Collaborative Learning Tips in Inclusive Classrooms
written by: S.A. Coggins
• edited by: Sarah Malburg
• updated: 9/11/2012
Collaborative learning is known to have positive effects on students - with or without special needs. This article covers some useful tips for teachers who wish to use collaborative learning in their inclusive classrooms.
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Using Collaborative Learning in Inclusive Classrooms
Collaborative learning is an approach whereby students are encouraged to interact in pairs or small groups, as a way to encourage increased learning outcomes. Studies have shown different benefits to collaborative learning, including but not limited to: academic achievement, improved self-esteem, active learning, and social skill development.
It is found that inclusive classrooms that need more individualized approaches to learning for various special education students benefit greatly from collaborative learning. Here are some tips that may be useful for teachers who are seeking to use this approach in their classes.
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Teaching Tips for Collaborative Learning in Inclusive Classrooms
1. Know your learning aims. When using the collaborative learning approach, it's important to know exactly what you're hoping to achieve when using this approach. Why are you opting to use collaborative learning and not any other type of approach for this particular classroom task? What should the students gain from this activity?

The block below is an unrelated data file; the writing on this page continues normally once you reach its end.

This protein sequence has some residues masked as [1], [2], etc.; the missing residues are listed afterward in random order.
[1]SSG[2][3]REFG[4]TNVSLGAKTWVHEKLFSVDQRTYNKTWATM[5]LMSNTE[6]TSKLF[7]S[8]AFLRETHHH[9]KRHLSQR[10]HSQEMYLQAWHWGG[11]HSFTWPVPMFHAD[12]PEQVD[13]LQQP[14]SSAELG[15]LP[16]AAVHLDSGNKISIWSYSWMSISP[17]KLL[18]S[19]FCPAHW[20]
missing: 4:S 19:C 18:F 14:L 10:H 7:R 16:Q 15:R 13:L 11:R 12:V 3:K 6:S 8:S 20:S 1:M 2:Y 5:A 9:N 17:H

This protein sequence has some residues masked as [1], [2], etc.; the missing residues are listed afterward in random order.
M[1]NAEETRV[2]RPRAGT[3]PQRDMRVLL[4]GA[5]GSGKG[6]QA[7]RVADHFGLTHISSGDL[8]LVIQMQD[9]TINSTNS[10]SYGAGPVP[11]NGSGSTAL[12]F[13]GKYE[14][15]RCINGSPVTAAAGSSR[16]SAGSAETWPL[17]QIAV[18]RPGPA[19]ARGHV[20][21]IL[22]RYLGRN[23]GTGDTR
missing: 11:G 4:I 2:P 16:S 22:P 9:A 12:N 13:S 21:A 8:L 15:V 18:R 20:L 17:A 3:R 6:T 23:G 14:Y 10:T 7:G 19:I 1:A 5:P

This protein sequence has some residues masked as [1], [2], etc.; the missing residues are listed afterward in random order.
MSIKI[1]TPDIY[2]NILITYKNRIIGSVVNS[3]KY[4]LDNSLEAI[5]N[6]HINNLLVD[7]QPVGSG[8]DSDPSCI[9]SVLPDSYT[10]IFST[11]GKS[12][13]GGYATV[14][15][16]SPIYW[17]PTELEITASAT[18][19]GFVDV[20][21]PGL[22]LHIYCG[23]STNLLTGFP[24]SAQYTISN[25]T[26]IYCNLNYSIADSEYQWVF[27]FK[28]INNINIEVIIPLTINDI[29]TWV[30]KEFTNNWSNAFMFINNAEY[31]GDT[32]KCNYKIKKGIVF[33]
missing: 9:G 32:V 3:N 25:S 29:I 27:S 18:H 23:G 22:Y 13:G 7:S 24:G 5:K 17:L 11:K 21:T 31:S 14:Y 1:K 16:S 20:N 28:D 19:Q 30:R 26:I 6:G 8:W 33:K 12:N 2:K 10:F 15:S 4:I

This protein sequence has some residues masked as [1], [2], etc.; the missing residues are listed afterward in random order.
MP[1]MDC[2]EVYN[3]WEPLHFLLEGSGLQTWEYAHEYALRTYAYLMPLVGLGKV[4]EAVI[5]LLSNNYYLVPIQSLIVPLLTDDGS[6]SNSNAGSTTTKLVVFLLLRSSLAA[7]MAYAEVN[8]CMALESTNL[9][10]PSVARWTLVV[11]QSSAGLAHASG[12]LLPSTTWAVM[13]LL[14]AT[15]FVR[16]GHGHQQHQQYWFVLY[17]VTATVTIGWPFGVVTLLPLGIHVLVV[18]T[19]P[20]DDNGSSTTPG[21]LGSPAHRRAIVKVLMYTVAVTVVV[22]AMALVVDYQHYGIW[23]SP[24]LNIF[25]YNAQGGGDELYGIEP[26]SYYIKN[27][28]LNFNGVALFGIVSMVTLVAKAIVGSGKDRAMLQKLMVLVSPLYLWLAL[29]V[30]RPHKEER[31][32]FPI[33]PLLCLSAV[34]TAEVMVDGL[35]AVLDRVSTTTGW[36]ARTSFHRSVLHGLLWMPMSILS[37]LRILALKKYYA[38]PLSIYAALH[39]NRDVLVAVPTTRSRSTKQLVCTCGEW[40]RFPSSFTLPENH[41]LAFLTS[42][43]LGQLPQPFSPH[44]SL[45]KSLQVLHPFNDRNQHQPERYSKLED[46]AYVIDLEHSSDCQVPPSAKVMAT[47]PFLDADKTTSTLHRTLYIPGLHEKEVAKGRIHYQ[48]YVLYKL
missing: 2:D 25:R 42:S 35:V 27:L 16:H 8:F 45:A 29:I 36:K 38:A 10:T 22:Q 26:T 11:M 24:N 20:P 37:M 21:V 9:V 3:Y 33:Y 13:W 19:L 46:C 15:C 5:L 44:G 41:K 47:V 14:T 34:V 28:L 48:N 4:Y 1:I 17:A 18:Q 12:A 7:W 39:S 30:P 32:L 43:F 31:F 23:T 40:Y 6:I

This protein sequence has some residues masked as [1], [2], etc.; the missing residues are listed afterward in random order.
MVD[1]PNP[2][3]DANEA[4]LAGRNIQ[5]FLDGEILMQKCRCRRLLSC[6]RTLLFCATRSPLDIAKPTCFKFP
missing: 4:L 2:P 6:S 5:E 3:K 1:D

2. Be aware of various issues arising from collaborative learning. Although there are many advantages to collaborative learning, there are also some issues that need to be taken in to consideration. One such issue, for example, is something called fragmentation (Malmgren, 1998). This is a situation whereby students with disabilities tend to miss class times whenever they have to see 'specialists' (social workers, speech pathologists, etc). Since fragmentation can be detrimental to students' abilities to work appropriately with their groups/peers, teachers need to make appropriate adjustments and management of expectations under such circumstances.
3. Consider the best type of groupings to be initiated in the classroom. While some types of work will benefit from homogeneous groups, others may work better with heterogeneous groups. It's important to be aware of the tasks beforehand and plan accordingly.
4. Allocate time for planning and initiating classroom management. Teachers may wish to include a session on setting collaborative group guidelines, creating posters, and such activities in order to prepare for possible issues in personality and behavior clashes.
5. Prepare adequate self and group assessment guidelines. It is good for the students to be aware of how they will be assessed individually and as a group when working in a collaborative setting. Having self assessment and group assessment pro forma will be useful.
6. Provide an environment where students are able to "test and re-check." Or, otherwise known as "trial and error." This way, the students can all experiment and find different ways to learn together.